The bill, Westrom said, is a top priority for Minnesota corn farmers and agriculture groups across the state.
“Ethanol is one of Minnesota’s only oil wells,” said Westrom, who also chairs the Senate Agriculture Committee. “This legislation allows us to not only continue to be a leader in homegrown fuels, but also creates opportunities for farmers in helping our state and nation become energy independent. Minnesota was the first in the country with E10, and we will continue to lead with E15.”
The biofuels industry is one of many that has been depressed by the COVID-19 pandemic, Westrom added. That’s on top of the previous Environmental Protection Agency’s small refinery exemptions that reduced overall demand for biofuels from oil refineries, he added.
Westrom said this has had significant consequences for farmers and their communities, who rely on biofuels plants as a market for their products and a source of good jobs.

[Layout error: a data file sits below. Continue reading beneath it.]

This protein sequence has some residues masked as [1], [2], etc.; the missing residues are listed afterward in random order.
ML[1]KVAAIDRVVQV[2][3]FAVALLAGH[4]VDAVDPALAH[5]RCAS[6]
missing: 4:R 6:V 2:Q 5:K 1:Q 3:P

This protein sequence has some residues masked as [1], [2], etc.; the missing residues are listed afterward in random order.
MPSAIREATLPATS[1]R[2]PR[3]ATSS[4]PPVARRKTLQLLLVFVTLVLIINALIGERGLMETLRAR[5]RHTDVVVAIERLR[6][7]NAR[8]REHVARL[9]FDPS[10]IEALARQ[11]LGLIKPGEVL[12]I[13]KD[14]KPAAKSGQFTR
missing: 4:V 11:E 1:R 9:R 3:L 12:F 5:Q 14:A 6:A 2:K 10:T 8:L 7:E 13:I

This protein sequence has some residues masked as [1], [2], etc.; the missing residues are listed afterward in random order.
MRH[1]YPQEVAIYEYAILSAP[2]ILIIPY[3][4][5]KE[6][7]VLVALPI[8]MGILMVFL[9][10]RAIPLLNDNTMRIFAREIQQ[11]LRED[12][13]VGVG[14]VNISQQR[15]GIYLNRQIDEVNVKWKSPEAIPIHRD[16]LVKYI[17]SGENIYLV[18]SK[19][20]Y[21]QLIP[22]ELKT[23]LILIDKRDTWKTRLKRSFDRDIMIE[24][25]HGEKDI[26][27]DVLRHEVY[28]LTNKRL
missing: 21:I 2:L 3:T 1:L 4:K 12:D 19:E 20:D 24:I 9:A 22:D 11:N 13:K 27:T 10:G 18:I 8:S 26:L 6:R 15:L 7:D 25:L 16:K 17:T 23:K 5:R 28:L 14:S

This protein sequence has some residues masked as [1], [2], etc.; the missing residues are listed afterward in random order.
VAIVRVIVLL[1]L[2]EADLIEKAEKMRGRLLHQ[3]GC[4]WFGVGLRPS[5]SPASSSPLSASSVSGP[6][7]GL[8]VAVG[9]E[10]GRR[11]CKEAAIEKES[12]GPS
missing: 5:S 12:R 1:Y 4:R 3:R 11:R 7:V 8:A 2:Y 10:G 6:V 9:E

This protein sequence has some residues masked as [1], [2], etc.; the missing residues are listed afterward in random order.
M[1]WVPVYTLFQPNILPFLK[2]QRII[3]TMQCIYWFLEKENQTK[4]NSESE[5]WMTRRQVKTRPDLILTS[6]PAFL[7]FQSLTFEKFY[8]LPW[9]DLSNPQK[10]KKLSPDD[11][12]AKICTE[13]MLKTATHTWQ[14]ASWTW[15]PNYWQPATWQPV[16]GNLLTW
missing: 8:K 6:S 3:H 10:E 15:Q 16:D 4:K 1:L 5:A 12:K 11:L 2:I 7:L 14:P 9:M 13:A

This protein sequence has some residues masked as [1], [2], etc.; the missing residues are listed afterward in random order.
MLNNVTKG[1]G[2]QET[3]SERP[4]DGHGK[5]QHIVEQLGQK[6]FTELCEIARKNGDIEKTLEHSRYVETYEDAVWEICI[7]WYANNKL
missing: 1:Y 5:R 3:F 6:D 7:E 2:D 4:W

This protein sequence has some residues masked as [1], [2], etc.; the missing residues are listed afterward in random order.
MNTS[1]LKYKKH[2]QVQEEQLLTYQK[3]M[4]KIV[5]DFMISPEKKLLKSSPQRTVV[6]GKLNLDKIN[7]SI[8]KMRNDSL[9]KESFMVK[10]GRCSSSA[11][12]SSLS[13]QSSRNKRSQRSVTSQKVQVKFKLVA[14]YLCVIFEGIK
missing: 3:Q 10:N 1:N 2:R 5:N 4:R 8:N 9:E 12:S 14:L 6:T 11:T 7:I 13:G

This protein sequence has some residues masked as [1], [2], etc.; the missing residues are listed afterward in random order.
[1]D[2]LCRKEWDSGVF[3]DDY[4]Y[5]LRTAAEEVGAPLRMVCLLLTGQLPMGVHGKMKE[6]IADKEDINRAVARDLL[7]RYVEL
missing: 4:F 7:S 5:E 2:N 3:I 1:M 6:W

Westrom’s bill, Senate File 944, would expand the use of biofuels statewide and calls for increasing Minnesota’s biofuel standard from 10% to 15%.
Leaders with the Minnesota Farmers Union support the bill.
“Biofuels is a top legislative priority for us this year and we’re pleased to see it addressed in SF 944,” said Gary Wertish, president of the union.
MFU, a grassroots membership organization, said it has supported increasing blends of homegrown biofuels for several reasons, including:
Higher biofuel blends provide consumers higher octane, lower cost at the pump and fewer toxic emissions than petroleum alone.
According to U.S. Departments of Energy and Agriculture, current biofuel production reduces carbon emissions by 43% compared to gasoline.
Minnesota can easily meet a 5% increase in the biofuel standard with existing in-state production capacity, which will add value to the product already produced and used here.